Becky Fowler is the full-time frame shop manager at the local Hobby Lobby. M.B. "Beth" Hetzel was a tattoo artist for 14 years. But the two sisters share a common dream of fostering artistic interests and leading clients in Cleveland to realize their artistic potential at the newly christened Hetzel Art Studio & Gallery.
“There are so many artists who are just sitting at home and don’t feel like they are being heard, that no one cares or that they’re not good enough,” Beth said. “A lot of artists struggle with social problems and anxieties. So, if you break down those walls immediately and we’re not some pretentious, better-than-you studio (visitors will see) we’re you. We are not classically trained. We just love what we do, and that’s what we want to encourage.”
In fact, art is in their blood.
George Hetzel was a famous landscape and portrait painter in the Ohio region in the 19th century, and Beth and Becky’s great-great-grandfather on their father’s side. They grew up surrounded by his work and his daughter Lila’s work, at the inn and Hetzel studio in Somerset, PA. It was from this exposure that their love of art grew.
Hetzel’s work resides in Carnegie Mellon University and the Smithsonian. The sisters said Mary Todd Lincoln even purchased a piece of his work that is still in the White House.
Their ancestor was an advocate for women’s rights, and the artist helped start the School of Design for Women, in Pennsylvania. In the spirit of their familial support of women in the arts, the Hetzel Gallery that Beth and Becky are opening aims to make it a part of their mission to empower young people, girls and women in the arts, but they do not exclude anyone interested in expanding their artistic inclinations.
The owners and operators of Hetzel Gallery grew up in Lake Milton, Ohio, in the Ohio Valley, often spending hours in their room drawing and dreaming, inspiring each other to work harder.
“I think we inspired each other more growing up than anything. We grew up in the '80s. We didn’t have internet. We played outside and we played in our room. We relied 100 percent on our imaginations,” Beth said.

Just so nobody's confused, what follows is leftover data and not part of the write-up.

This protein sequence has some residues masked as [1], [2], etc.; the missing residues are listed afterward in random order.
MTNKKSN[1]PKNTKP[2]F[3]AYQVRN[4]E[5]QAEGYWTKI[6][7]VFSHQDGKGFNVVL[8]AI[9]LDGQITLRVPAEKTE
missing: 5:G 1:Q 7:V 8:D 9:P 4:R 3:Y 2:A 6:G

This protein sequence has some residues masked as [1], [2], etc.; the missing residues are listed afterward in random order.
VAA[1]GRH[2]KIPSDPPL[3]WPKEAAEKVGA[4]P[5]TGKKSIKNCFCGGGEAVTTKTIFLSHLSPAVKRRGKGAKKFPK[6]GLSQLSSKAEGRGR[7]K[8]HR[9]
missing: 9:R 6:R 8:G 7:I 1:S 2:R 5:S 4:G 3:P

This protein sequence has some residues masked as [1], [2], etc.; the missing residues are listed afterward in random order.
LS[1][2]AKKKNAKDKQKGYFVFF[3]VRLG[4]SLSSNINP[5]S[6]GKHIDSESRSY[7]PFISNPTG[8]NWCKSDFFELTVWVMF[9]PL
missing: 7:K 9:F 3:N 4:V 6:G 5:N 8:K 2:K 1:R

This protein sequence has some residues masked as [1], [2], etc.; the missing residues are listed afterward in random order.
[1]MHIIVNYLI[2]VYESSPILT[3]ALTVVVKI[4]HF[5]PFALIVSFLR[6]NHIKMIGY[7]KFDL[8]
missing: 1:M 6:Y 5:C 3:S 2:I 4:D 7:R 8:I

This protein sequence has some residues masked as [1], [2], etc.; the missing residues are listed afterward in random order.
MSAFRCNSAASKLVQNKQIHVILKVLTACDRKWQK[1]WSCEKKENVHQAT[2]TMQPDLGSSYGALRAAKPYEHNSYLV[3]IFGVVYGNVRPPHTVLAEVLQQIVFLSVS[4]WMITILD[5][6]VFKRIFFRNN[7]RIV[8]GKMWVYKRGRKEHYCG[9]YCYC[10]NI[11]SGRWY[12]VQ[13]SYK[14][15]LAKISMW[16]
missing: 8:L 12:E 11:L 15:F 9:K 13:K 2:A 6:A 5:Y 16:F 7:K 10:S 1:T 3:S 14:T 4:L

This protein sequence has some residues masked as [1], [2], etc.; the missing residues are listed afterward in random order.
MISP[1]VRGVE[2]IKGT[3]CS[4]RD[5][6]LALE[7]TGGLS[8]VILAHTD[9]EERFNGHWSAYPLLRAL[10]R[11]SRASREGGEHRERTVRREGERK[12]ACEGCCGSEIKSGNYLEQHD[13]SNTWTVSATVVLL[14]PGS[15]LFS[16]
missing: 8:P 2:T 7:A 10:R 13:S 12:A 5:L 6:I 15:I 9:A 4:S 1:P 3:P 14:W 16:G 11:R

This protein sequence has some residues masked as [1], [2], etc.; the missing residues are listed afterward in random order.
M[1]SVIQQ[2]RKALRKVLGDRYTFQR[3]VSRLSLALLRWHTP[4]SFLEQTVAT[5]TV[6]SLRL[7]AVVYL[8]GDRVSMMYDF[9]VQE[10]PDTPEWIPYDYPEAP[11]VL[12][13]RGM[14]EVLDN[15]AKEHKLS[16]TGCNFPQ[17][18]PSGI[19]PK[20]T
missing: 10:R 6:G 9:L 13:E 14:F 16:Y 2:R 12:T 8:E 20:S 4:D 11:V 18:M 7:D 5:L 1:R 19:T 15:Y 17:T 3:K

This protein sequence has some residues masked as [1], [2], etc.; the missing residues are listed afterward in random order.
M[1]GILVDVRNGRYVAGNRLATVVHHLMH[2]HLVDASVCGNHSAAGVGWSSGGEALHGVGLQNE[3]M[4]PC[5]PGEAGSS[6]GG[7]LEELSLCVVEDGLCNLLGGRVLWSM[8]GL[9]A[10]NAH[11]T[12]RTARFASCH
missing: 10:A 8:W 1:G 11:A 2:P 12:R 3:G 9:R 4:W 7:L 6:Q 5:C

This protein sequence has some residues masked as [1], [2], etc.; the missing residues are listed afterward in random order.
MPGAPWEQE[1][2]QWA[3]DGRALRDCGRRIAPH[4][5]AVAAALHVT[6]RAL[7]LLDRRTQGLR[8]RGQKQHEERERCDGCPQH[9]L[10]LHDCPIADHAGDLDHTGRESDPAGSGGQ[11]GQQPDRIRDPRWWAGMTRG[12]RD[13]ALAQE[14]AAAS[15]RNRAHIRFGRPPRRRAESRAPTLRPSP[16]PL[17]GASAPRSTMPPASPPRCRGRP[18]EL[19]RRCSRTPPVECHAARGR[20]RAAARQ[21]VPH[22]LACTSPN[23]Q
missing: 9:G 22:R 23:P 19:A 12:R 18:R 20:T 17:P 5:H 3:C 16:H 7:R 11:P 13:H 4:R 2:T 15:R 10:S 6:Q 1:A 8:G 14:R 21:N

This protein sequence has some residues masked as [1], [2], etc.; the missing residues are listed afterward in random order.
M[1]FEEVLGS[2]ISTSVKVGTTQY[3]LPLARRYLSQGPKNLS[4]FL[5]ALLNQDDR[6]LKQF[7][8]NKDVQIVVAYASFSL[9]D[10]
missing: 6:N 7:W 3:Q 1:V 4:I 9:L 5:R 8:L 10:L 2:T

Becky moved to Cleveland during “The Storm of ’93” as they referred to the landmark snowstorm. They both became pregnant at the same time in 2006, both with their first children. So, Beth moved to Cleveland with her family to be close to her sister during their pregnancies.
Becky is trained in faux painting techniques and mural painting, and Beth combines her previous tattoo experience with a focus on serious painting that began over 10 years ago. Both sisters are working artists who take commissions regularly for landscapes and portraits. It is through these commissions that the Hetzel Gallery itself came to be. The commissions, as well as other programs within the gallery, are what fund the gallery’s existence.
The Hetzel Gallery is offering a variety of art parties for groups to reserve time to explore their artistic endeavors, and unlike some competitors who have their groups all create essentially the same composition in the same medium, Beth and Becky evaluate each student individually and urge party attendees to try different media to see what fits best for them. The gallery is also offering individual lessons for students.
“We’ve always worked together and have been known as Hetzel Studios,” Beth said. ”But it’s a really big deal for us to have a physical space together.”
Becky has been doing private lessons with some home-schooled students and elderly students who have always had some inkling that they had something artistic to express.
“If they’re in a welcoming environment where they feel accepted and not judged, people thrive,” Beth said.
Hetzel Gallery is planning to do some themed shows, a process that was employed at the Cleveland Workspace that was shuttered last year. There will be a loosely chosen theme in which artists can submit a piece to be in included in the show. These shows won’t be judged. Beth and Becky believe having an environment in which the work prompts discussion about its own artistic merit is more important than choosing a “winner.”
“Seeing the work and talking about it gives you enough to go home and actually do something, instead of just thinking about it,” Becky said.
Becky and Beth are enthusiastic about prospective artists setting up an appointment time, via Facebook or the website, to come into the gallery in-person with their artwork to see if it is a fit for that gallery.
Prints and postcards will be a way for gallery visitors who might not be in the market for an original to take artwork that they love and connect with home for display.
The Hetzel Art Studio & Gallery commission list is now open for 2019. If you have an idea of a work that you would like to commission them to paint of a pet, home, portraits or landscapes, contact them at their Facebook page at Hetzel Art Studios or at www.hetzelstudios.com.
A soft opening for the gallery is planned around the beginning of February, with a grand opening planned for Saturday, Feb. 23.